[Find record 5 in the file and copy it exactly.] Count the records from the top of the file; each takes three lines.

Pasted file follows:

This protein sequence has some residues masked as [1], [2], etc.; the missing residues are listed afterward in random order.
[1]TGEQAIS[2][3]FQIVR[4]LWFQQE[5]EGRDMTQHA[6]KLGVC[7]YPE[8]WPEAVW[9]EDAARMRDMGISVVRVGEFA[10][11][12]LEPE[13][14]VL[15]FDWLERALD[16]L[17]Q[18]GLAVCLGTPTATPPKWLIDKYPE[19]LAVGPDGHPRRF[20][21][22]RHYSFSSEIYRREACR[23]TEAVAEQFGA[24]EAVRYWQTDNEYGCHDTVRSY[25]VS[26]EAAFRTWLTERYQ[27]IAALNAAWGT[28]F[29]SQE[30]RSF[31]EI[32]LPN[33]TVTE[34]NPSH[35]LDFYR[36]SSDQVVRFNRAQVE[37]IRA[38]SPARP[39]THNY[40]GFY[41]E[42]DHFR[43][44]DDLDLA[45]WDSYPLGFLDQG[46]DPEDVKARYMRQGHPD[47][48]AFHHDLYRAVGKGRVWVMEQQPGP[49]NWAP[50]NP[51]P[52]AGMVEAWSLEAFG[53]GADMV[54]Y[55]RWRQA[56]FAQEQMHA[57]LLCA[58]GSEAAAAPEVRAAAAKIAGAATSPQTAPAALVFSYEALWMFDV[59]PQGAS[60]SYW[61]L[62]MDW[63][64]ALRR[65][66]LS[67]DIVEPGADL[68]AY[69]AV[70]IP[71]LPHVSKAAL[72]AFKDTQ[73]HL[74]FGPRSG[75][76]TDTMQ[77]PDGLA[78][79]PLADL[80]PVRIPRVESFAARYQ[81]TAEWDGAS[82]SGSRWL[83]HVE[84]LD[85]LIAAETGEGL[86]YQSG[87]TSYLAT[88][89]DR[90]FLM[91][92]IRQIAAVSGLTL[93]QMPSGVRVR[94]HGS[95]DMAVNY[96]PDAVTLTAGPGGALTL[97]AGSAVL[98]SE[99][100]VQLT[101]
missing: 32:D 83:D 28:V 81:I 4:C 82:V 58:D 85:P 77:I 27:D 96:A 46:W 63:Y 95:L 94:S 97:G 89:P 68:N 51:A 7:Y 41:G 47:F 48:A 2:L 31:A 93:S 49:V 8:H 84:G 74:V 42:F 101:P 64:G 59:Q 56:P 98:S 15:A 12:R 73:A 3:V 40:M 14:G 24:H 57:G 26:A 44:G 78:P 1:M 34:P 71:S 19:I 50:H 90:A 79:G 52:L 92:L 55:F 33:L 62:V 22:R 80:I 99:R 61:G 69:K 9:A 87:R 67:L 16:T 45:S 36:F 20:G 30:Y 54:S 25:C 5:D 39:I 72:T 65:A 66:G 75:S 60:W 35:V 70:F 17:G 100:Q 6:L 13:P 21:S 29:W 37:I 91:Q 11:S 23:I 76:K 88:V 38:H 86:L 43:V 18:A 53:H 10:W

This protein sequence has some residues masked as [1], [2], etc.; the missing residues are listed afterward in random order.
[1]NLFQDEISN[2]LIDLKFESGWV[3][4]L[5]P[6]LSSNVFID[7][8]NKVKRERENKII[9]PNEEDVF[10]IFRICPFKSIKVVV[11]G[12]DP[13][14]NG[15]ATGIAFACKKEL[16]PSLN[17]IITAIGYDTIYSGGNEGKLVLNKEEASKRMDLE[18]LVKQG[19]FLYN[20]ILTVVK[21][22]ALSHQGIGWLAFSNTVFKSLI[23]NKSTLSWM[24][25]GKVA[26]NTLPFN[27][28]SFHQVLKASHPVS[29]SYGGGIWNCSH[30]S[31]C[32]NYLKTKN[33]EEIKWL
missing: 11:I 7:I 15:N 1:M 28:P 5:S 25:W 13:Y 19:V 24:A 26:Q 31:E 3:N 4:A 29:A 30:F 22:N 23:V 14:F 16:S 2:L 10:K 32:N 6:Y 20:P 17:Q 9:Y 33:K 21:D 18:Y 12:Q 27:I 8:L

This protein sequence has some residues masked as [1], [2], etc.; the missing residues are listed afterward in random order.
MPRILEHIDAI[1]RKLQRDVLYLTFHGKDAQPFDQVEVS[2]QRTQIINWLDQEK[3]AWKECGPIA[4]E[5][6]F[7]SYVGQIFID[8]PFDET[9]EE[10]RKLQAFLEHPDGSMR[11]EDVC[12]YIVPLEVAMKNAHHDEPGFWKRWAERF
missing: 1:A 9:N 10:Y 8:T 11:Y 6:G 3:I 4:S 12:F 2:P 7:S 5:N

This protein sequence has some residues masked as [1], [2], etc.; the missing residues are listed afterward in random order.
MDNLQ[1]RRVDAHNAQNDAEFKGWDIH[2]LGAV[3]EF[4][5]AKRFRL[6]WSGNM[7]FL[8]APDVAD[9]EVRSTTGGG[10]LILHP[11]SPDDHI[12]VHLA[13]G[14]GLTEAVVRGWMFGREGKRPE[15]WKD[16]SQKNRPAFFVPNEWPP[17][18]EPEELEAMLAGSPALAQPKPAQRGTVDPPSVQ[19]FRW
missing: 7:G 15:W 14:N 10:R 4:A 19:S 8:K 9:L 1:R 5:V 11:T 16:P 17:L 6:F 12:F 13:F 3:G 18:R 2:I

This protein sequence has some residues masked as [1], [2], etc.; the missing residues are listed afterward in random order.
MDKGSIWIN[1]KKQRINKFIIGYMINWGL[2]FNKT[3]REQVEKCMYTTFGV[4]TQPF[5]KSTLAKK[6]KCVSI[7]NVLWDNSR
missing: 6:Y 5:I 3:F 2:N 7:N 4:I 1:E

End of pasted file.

This protein sequence has some residues masked as [1], [2], etc.; the missing residues are listed afterward in random order.
MDKGSIWIN[1]KKQRINKFIIGYMINWGL[2]FNKT[3]REQVEKCMYTTFGV[4]TQPF[5]KSTLAKK[6]KCVSI[7]NVLWDNSR
missing: 6:Y 5:I 3:F 2:N 7:N 4:I 1:E